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Re: Open source game design: What IS an RCS server?

Shadow Mint wrote:

> Two things, what IS an RCS server, which is supposed to be so good for
> colaborative game design?

You probably mean CVS instead. RCS is a rather lower level tool to keep
version information about files (at the level of "gzip is a tool that
compresses files").

CVS is a client-server system that operates on group of files (called
"modules") and keep global versioning information. For example, a
"release" of a software is really constituted of a lot of files, all of
differing versions. The files that gets modified a lot have higher
versions numbers, those who are modified less often have low versions
numbers. CVS let you "tag" all the files by saying "release 1.2 of my
software is made version 1.42 of foo.c, version 1.7 of bar.c, ..." and
so on. Which is much simpler!

In addition, since it is client-server, you can have a CVS server on
some machine on the network (possibly on the Internet) instead of
needing to have the versioning database on your computer. CVS uses the
RCS file format (but not RCS itself, altough it used to in previous
versions) to store its data. We call the main database the "repository".

You have many commands to your disposal with the CVS client: "checkout",
which let you get the current version of a module, "update", which
update your module with modification made by others that were added to
the repository, "commit", which sends your modifications to the
repository (so that when other people do an "update", they will get your

CVS has this special feature: with other systems like it, when you want
to work on a file, you have to tell the system you want to modify it,
which causes the system to put a "lock" on it, then denying similar
requests by other to do so. Thus, only ONE person at a time can work on
a given file. CVS doesn't have "locks", instead the "update" command has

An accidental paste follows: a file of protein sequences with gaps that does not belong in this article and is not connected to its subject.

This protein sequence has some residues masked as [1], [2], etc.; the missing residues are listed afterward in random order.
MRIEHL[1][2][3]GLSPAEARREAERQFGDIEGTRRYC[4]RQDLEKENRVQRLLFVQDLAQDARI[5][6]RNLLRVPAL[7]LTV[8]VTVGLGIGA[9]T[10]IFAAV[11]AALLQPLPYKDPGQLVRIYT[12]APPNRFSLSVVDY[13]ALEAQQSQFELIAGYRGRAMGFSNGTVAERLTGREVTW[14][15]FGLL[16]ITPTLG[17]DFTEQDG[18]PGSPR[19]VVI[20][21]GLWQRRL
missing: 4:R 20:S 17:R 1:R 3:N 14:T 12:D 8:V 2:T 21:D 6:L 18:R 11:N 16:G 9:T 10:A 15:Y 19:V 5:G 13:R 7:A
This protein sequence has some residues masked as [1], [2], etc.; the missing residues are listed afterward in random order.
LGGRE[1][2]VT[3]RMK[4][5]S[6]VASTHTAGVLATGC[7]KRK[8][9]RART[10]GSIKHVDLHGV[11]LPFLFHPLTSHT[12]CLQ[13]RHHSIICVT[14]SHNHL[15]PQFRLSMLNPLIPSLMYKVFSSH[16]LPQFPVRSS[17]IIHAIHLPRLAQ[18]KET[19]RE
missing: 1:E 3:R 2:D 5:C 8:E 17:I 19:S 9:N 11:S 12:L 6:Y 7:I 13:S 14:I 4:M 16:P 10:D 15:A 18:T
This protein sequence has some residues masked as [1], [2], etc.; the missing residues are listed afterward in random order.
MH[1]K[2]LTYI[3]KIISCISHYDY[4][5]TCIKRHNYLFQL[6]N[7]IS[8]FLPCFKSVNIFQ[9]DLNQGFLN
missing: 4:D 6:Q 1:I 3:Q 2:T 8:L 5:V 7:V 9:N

a merging feature that combine your work with what has been done while
you were working on the file. If there are "conflicts" (say you and
another person modified the same line in different ways), CVS will tell
you to work them out manually, but in reality, they are not that often
(people will often work on different functions in a same file for

Indeed, CVS means "Concurrent Versioning System", since people can work
in a concurrent manner.

It isn't perfect, but it is great nonetheless! I wouldn't want to work
without it!

> And, two, I'm having trouble keeping processing time down; Is there any
> way with out the use of the setpriority function in C to make it execute
> faster? I'm trying to avoid making it essencial to run the game as root.

What do you mean, keeping processing time down? Are you saying your game
uses too much CPU and you want to lower its use of it? Or that it isn't
getting enough?

If you want to *lower* your priority (make your process use less CPU,
making it run slower), you can do a setpriority of that sort without
being root. root is only required to raise a priority.

But a better strategy would be to make your game "give up" at a
strategic place. You can put something like sleep(0) (yes, sleep during
zero seconds, this will let the CPU run other processes, but will come
back right after) or usleep(1) (sleep during one microsecond). That way,
you *choose* when to give time back to the system when it is appropriate
(like, not in the middle of a blit operation!)...

If your game is an X Window game and you have no problem with this, you
can simply block on the XNextEvent function, this will give up the CPU
until there is a event in the case that there is no event, which is
quite what we want (if there's nothing to do, no point in using the

If you want *more* CPU time (your game isn't getting enough), well, what
can I say? Optimize further, buy bigger computer?

Pierre Phaneuf
Ludus Design, http://ludusdesign.com/
"First they ignore you. Then they laugh at you.
Then they fight you. Then you win." -- Gandhi